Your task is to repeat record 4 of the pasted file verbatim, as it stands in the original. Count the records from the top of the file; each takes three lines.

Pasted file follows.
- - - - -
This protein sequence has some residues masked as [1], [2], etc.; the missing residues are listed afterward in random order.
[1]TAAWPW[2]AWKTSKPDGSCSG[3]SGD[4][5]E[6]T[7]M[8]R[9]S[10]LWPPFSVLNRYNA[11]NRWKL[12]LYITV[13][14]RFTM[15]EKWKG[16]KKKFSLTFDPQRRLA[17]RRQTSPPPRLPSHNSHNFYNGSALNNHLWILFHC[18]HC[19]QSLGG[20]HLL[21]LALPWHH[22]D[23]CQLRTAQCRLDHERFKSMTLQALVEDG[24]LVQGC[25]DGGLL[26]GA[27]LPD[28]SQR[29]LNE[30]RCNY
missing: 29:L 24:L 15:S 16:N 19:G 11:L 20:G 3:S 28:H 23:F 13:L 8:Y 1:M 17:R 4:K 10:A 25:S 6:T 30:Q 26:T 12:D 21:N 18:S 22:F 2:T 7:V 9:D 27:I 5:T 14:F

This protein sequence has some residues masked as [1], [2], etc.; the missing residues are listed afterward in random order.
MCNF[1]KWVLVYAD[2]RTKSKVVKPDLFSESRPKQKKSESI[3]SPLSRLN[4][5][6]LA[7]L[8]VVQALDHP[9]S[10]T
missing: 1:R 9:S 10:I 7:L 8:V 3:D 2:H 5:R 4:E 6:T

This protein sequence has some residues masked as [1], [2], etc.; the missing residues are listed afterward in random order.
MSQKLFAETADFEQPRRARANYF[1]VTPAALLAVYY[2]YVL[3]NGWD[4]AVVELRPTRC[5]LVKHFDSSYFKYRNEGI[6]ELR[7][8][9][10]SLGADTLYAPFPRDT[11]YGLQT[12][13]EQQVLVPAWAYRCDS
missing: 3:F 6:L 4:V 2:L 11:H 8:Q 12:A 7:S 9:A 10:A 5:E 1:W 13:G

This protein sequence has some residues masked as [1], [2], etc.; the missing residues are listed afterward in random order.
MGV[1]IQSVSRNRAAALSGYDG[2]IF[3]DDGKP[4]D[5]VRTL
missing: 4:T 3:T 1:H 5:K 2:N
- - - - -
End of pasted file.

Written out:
This protein sequence has some residues masked as [1], [2], etc.; the missing residues are listed afterward in random order.
MGV[1]IQSVSRNRAAALSGYDG[2]IF[3]DDGKP[4]D[5]VRTL
missing: 4:T 3:T 1:H 5:K 2:N